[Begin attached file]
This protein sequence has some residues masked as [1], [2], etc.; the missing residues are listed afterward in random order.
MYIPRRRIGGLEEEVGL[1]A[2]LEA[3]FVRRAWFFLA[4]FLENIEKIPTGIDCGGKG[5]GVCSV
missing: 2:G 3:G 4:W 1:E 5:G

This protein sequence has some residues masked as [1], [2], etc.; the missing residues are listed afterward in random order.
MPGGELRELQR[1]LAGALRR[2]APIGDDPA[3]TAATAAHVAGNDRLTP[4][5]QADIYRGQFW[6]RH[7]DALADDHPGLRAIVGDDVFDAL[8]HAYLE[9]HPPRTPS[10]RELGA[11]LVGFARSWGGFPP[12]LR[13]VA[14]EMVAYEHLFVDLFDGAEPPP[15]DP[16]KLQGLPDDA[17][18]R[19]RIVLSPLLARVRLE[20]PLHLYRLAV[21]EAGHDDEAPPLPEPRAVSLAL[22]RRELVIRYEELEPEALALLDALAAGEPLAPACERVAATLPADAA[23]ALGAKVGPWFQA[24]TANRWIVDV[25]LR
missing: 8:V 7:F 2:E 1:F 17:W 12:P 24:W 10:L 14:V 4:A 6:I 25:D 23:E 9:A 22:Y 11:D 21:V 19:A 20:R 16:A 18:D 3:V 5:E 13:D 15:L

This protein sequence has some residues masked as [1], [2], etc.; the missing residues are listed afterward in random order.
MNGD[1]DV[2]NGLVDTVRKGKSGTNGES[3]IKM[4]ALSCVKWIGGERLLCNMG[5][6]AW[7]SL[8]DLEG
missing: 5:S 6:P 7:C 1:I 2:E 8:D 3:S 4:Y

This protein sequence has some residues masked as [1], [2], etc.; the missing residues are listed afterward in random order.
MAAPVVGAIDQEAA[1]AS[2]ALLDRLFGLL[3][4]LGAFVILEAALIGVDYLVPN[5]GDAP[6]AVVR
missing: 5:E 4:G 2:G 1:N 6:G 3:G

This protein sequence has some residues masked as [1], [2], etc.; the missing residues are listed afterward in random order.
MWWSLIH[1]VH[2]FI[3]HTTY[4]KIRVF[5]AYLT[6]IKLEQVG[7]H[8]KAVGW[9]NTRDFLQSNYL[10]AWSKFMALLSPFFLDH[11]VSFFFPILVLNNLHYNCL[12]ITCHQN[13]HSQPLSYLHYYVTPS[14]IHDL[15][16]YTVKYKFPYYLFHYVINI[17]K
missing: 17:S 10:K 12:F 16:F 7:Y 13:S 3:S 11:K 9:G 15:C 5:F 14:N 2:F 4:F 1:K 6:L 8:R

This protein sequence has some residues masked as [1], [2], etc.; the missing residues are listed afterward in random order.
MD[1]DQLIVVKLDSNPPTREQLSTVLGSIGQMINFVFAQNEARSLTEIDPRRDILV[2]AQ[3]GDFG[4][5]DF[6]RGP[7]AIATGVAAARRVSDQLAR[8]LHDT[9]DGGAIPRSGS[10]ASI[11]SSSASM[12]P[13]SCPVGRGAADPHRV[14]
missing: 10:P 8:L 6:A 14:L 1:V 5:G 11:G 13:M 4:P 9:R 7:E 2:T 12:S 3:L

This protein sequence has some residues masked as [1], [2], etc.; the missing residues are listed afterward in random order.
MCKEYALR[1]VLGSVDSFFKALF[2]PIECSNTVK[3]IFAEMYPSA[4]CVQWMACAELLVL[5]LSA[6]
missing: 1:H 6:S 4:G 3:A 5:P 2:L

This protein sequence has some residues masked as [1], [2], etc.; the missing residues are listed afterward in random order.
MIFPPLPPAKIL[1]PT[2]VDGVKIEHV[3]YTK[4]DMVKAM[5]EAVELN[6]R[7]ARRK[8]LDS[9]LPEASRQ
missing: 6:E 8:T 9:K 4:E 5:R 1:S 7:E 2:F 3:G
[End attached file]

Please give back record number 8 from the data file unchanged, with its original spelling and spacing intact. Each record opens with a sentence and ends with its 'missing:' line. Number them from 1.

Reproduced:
This protein sequence has some residues masked as [1], [2], etc.; the missing residues are listed afterward in random order.
MIFPPLPPAKIL[1]PT[2]VDGVKIEHV[3]YTK[4]DMVKAM[5]EAVELN[6]R[7]ARRK[8]LDS[9]LPEASRQ
missing: 6:E 8:T 9:K 4:E 5:R 1:S 7:E 2:F 3:G